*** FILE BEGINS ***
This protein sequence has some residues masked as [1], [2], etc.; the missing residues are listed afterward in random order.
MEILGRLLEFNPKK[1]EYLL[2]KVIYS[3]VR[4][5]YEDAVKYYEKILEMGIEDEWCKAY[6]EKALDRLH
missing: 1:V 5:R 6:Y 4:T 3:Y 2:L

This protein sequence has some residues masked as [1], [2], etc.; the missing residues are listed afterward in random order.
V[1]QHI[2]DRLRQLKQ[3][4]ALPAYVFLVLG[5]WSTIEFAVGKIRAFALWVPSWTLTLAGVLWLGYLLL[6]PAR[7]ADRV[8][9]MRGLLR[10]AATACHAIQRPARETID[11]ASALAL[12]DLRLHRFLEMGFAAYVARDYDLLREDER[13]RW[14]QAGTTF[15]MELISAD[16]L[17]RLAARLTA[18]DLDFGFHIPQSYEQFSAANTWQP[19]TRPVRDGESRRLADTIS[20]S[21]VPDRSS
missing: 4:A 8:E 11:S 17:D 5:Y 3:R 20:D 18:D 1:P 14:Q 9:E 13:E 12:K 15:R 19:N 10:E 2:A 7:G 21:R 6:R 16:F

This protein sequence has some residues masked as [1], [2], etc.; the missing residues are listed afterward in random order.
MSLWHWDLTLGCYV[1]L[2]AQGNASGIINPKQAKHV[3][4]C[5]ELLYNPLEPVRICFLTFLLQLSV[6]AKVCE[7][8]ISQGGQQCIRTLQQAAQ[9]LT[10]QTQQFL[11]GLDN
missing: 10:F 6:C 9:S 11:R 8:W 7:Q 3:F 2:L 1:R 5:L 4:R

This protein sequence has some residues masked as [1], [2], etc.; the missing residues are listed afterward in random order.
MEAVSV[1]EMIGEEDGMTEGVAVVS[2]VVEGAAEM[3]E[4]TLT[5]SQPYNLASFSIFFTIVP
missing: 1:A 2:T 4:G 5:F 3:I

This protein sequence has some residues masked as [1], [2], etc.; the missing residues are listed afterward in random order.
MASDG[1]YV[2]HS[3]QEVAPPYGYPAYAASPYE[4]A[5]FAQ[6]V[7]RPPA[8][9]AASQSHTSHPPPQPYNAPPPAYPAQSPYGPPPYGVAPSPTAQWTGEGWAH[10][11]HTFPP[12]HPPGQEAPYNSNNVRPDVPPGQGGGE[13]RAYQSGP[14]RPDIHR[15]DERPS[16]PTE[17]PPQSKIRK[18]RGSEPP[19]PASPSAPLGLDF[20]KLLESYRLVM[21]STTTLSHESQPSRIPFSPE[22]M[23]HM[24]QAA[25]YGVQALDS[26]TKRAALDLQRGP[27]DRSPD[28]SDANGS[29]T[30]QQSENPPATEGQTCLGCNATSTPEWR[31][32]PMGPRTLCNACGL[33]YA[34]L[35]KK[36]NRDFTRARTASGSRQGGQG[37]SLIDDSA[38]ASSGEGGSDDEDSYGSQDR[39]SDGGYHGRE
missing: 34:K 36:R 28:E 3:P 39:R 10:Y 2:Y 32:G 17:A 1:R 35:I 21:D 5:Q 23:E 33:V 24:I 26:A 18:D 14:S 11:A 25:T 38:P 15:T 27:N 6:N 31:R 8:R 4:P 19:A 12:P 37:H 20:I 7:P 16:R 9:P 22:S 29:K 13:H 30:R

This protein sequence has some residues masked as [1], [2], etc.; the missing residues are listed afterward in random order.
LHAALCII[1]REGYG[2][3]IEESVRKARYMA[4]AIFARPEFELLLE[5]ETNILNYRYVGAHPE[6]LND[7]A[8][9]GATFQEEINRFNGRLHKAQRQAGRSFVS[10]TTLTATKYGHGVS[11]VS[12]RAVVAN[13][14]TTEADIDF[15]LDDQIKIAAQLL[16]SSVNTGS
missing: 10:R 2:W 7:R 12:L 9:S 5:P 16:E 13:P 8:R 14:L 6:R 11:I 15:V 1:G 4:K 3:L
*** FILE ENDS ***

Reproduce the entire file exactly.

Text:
This protein sequence has some residues masked as [1], [2], etc.; the missing residues are listed afterward in random order.
MEILGRLLEFNPKK[1]EYLL[2]KVIYS[3]VR[4][5]YEDAVKYYEKILEMGIEDEWCKAY[6]EKALDRLH
missing: 1:V 5:R 6:Y 4:T 3:Y 2:L

This protein sequence has some residues masked as [1], [2], etc.; the missing residues are listed afterward in random order.
V[1]QHI[2]DRLRQLKQ[3][4]ALPAYVFLVLG[5]WSTIEFAVGKIRAFALWVPSWTLTLAGVLWLGYLLL[6]PAR[7]ADRV[8][9]MRGLLR[10]AATACHAIQRPARETID[11]ASALAL[12]DLRLHRFLEMGFAAYVARDYDLLREDER[13]RW[14]QAGTTF[15]MELISAD[16]L[17]RLAARLTA[18]DLDFGFHIPQSYEQFSAANTWQP[19]TRPVRDGESRRLADTIS[20]S[21]VPDRSS
missing: 4:A 8:E 11:S 17:D 5:Y 3:R 20:D 18:D 1:P 14:Q 9:E 13:E 12:K 15:R 19:N 10:E 2:A 7:G 21:R 6:R 16:F

This protein sequence has some residues masked as [1], [2], etc.; the missing residues are listed afterward in random order.
MSLWHWDLTLGCYV[1]L[2]AQGNASGIINPKQAKHV[3][4]C[5]ELLYNPLEPVRICFLTFLLQLSV[6]AKVCE[7][8]ISQGGQQCIRTLQQAAQ[9]LT[10]QTQQFL[11]GLDN
missing: 10:F 6:C 9:S 11:R 8:W 7:Q 3:F 2:L 1:R 5:L 4:R

This protein sequence has some residues masked as [1], [2], etc.; the missing residues are listed afterward in random order.
MEAVSV[1]EMIGEEDGMTEGVAVVS[2]VVEGAAEM[3]E[4]TLT[5]SQPYNLASFSIFFTIVP
missing: 1:A 2:T 4:G 5:F 3:I

This protein sequence has some residues masked as [1], [2], etc.; the missing residues are listed afterward in random order.
MASDG[1]YV[2]HS[3]QEVAPPYGYPAYAASPYE[4]A[5]FAQ[6]V[7]RPPA[8][9]AASQSHTSHPPPQPYNAPPPAYPAQSPYGPPPYGVAPSPTAQWTGEGWAH[10][11]HTFPP[12]HPPGQEAPYNSNNVRPDVPPGQGGGE[13]RAYQSGP[14]RPDIHR[15]DERPS[16]PTE[17]PPQSKIRK[18]RGSEPP[19]PASPSAPLGLDF[20]KLLESYRLVM[21]STTTLSHESQPSRIPFSPE[22]M[23]HM[24]QAA[25]YGVQALDS[26]TKRAALDLQRGP[27]DRSPD[28]SDANGS[29]T[30]QQSENPPATEGQTCLGCNATSTPEWR[31][32]PMGPRTLCNACGL[33]YA[34]L[35]KK[36]NRDFTRARTASGSRQGGQG[37]SLIDDSA[38]ASSGEGGSDDEDSYGSQDR[39]SDGGYHGRE
missing: 34:K 36:R 28:E 3:P 39:R 10:Y 2:Y 32:G 17:A 1:R 35:I 21:D 5:Q 23:E 33:V 24:I 26:A 18:D 14:S 11:A 25:T 38:P 15:T 27:N 6:N 31:R 8:R 4:P 19:A 12:P 37:H 20:I 7:P 16:R 9:P 22:S 29:K 13:H 30:R

This protein sequence has some residues masked as [1], [2], etc.; the missing residues are listed afterward in random order.
LHAALCII[1]REGYG[2][3]IEESVRKARYMA[4]AIFARPEFELLLE[5]ETNILNYRYVGAHPE[6]LND[7]A[8][9]GATFQEEINRFNGRLHKAQRQAGRSFVS[10]TTLTATKYGHGVS[11]VS[12]RAVVAN[13][14]TTEADIDF[15]LDDQIKIAAQLL[16]SSVNTGS
missing: 10:R 2:W 7:R 12:L 9:S 5:P 16:E 13:P 8:R 14:L 6:R 11:I 15:V 1:G 4:K 3:L